Hawkins and colleagues at Barnes-Jewish Hospital and Washington University School of Medicine in St. Louis, Missouri E-published an article on November 19, 2013 in the journal Annals of Surgery which examined regional lymph node status and the medical disposition of 136 of their patients who had received surgery for pancreatic neuroendocrine tumors from 1994 through 2012.
In this retrospective study the authors found that lymph node metastases were associated with bigger tumors. They also found increased regional lymph node presence in those tumors that were found in the head of the pancreas (not in the tail, for instance), those with high Ki-67 levels, and those with lymphatic vascular invasion. But perhaps the key finding was that at a p < 0.0001 level, the median survival was lower for those patients who evidenced lymph node metastases. The median survival duration for those without these metastases was 14.6 years versus 4.5 years for those with metastases.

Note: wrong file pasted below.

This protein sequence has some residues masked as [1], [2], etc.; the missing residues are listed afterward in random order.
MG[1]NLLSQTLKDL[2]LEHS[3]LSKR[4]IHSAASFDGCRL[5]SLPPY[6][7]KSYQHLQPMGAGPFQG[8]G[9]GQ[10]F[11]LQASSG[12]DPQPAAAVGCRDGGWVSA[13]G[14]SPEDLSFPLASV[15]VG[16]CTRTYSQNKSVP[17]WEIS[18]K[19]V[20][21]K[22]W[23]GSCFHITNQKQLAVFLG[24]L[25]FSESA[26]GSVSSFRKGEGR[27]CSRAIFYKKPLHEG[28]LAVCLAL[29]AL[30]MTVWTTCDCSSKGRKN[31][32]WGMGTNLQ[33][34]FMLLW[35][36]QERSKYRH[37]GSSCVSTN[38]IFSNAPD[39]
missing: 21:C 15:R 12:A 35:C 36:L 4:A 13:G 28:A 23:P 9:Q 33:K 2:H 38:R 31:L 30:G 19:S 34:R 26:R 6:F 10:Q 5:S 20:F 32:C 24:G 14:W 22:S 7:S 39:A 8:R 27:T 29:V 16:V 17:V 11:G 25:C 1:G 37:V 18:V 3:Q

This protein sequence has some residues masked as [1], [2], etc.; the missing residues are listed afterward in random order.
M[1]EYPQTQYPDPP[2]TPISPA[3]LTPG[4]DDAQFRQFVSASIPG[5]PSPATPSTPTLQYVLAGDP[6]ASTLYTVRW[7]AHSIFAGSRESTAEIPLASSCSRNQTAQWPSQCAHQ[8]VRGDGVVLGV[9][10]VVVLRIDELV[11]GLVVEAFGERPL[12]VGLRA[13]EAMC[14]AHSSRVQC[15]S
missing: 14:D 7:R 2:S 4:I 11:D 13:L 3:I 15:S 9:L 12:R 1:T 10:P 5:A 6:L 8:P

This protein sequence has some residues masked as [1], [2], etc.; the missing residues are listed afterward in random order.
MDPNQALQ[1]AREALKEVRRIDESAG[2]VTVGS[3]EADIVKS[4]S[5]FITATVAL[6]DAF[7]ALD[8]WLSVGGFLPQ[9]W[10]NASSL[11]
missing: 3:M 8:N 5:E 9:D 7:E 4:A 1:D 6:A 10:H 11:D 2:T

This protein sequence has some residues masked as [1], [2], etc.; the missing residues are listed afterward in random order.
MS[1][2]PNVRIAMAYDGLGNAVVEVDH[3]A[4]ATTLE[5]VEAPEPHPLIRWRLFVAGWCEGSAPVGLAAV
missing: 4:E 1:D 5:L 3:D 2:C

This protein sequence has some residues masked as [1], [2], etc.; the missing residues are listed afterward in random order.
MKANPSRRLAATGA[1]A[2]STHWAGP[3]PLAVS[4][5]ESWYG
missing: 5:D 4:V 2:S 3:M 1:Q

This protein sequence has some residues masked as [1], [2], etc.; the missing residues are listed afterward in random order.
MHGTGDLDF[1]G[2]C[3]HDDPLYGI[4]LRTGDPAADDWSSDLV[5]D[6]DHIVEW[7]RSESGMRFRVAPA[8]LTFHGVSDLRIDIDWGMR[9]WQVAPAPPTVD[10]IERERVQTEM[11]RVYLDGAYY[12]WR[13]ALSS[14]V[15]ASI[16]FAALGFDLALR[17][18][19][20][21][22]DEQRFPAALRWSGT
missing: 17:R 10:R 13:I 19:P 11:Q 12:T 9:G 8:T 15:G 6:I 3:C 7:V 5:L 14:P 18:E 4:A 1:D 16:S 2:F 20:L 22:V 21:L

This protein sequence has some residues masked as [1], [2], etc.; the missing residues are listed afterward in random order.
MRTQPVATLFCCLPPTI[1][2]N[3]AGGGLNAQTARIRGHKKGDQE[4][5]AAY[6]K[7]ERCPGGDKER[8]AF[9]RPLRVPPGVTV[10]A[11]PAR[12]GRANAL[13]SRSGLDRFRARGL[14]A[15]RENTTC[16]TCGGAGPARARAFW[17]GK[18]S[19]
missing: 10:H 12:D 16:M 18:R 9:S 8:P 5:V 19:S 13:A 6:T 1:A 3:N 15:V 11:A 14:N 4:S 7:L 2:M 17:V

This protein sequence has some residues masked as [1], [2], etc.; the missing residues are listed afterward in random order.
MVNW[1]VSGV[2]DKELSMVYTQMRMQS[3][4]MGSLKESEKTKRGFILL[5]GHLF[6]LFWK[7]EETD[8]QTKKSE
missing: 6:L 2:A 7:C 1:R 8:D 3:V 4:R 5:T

The researchers conclude that these data suggest that regional lymphadenectomy may be an important additional step for patients with pancreatic neuroendocrine tumors who undergo pancreatic resection.
This research contains the inherent limitations of retrospective studies in general, and the primary conclusion (that lyphadenectomy may significantly prolong survival) does not necessarily strictly translate. Nevertheless, it is an interesting finding that may well be true. Thus, it is deserving of further inquiry – including perhaps a prospective study.
Dale O’Brien, MD